Today’s passage is one of the most disturbing ones of the entire Bible.  In it Jesus said that the day is coming when he will return to this earth as a glorious king, take his throne and then sit in judgement.  At that time the nations will be divided into two groups:  the sheep and the goats.  The sheep are the saved and they are saved because they cared for Christ in his time of need.  “I was hungry and you gave me something to eat.  I was thirsty and you gave me something to drink.  I was a stranger and you invited me in.  I needed clothes and you clothed me.  I was sick and you looked after me.  I was in prison and you came to visit me.”  Some people however say that they never saw Christ in need, and what will his reply be?  “Whatever you did for the least of these brothers of mine, you did for me”.  And so off they will go to paradise.  The goats on the other hand will be banished to the eternal fire simply because they did not care for Christ in his time of need.  When they object saying that they never saw Jesus in need, he will reply:  “Whatever you did not do for the least of these brothers of mine, you did not do for me”.

Thus goes today’s scripture passage and our interpretation of it is almost predictable.  Indeed virtually every sermon that I have ever preached or heard based on it goes along these lines; in the end we will be judged and when we are it will not be based on how overtly religious or pious we were.  Nor will we will be judged on whether or not we held the correct religious beliefs either.  Rather we will be judged on the basis of how much we did or did not love.  Did we at least try to love our neighbours as ourselves?  Did we care, at least a little bit, about those less fortunate than ourselves?  In the unforgettable words of Mother Theresa:

“At the end of life we will not be judged by

how many diplomas we have received,

how much money we have made,

how many great things we have done.

We will be judged by

I was hungry and you gave me food to eat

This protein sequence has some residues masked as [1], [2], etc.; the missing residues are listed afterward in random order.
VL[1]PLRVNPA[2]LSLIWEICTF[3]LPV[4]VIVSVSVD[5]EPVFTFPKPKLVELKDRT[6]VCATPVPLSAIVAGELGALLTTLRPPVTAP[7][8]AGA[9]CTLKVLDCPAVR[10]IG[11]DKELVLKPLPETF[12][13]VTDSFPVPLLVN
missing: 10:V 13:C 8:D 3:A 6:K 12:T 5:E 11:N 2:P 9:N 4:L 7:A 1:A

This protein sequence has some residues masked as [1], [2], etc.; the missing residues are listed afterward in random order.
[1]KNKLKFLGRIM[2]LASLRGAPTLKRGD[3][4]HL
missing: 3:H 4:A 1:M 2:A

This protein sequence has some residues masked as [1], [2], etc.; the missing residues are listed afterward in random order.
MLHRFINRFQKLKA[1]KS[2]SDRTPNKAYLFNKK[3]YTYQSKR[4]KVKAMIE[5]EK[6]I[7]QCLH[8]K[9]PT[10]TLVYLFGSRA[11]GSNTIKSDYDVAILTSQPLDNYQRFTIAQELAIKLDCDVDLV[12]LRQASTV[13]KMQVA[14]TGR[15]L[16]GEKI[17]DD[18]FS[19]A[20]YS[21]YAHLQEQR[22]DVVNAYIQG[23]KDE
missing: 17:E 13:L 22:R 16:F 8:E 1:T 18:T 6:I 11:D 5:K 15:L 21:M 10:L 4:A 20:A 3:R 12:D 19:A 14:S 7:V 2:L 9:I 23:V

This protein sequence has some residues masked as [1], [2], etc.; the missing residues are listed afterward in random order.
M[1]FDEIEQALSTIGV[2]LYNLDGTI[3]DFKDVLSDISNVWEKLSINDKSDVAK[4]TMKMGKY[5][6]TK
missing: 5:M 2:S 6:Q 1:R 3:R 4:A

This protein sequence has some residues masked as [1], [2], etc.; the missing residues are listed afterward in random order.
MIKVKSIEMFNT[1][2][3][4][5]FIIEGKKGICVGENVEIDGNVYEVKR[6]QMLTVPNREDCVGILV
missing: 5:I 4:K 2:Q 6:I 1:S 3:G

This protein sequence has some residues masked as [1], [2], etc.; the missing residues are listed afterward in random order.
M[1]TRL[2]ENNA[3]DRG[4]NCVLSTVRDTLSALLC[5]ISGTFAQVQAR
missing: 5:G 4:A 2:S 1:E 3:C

I was naked and you clothed me

I was homeless and you took me in.

Hungry, not only for bread

but hungry for love.

Naked, not only for clothing

but naked of human dignity and respect.

Homeless, not only for want of a room of bricks

but homeless because of rejection.

This is Christ in distressing disguise.”

Do we always see Christ in his distressing disguise?  If we are honest, then the answer is no, we don’t.  In the words of one poem:

“Jesus, why didn’t you tell me that you were hungry?

Why didn’t you tell me that you were thirsty?

Why didn’t you tell me those were your toes

sticking through cracked shoes?

I didn’t know you needed help.

I want to open the door and invite you in.

Please tell me who you are the next time you knock.”

As I said a moment ago, virtually every interpretation of this passage goes along these lines; be a sheep!  If need be, mend your ways and start caring more about others and their needs and not just at Christmas time either!  And of course when we are not as loving, caring and sharing as what we could be all is not lost for surely Christ will forgive us. Just imagine for a moment though that this interpretation is wrong.

I recently read a sermon by the well-known American preacher William Willimon and in it he challenges our usual understanding of today’s text.  He points out for example that according to Matthew when Christ returns and takes his throne, all of ‘the nations’ will be assembled before him.  Now we usually just pass over this phrase without giving it a second thought but as Willimon points out, ‘the nations’ has a very specific meaning in Matthew’s gospel.  In his gospel ‘the nations’ refers to all those people who are not disciples of Jesus.  If Willimon is right, and I do believe that he is on to something, than this parable isn’t really about us at all.  Rather it is about what will happen to all those people who, for whatever reason, do not follow Jesus.  They will be judged but not on the basis of their faith or lack thereof.  Rather they will be judged on how they behaved, and this brings us to Willimon’s second important point.

When ‘the nations’ object that they never saw Christ in need, Jesus will tell them that whatever they did not do for the least of his brothers they did not do for him.  Now what we have to realize says Willimon, is that in Matthew’s gospel the term ‘brother’ also has a very specific meaning; it refers to the disciples or followers of Jesus.  In other words, in the end ‘the nations’ or non-Christians will be judged on how they have treated us, the disciples of Jesus.  If Willimon is right, and I do believe that he is, then what Jesus said about the Great Judgement is not, directly at least, about us at all.  Rather Jesus was talking to those who are outside of the church.  But if this is the case, does this mean that today’s passage has no real meaning or relevance for us?

Of course not.  It may go without saying but if Jesus expects so much from those who, for whatever reason do not follow him, then we can be sure that he expects at least the very same of us.  We, the disciples of Jesus, are called to follow both his teaching and example; to love, understand and be as compassionate as he was.  But of course this is impossible, after all we are only human!  And this is when we should remember such as the wonderful words of Paul.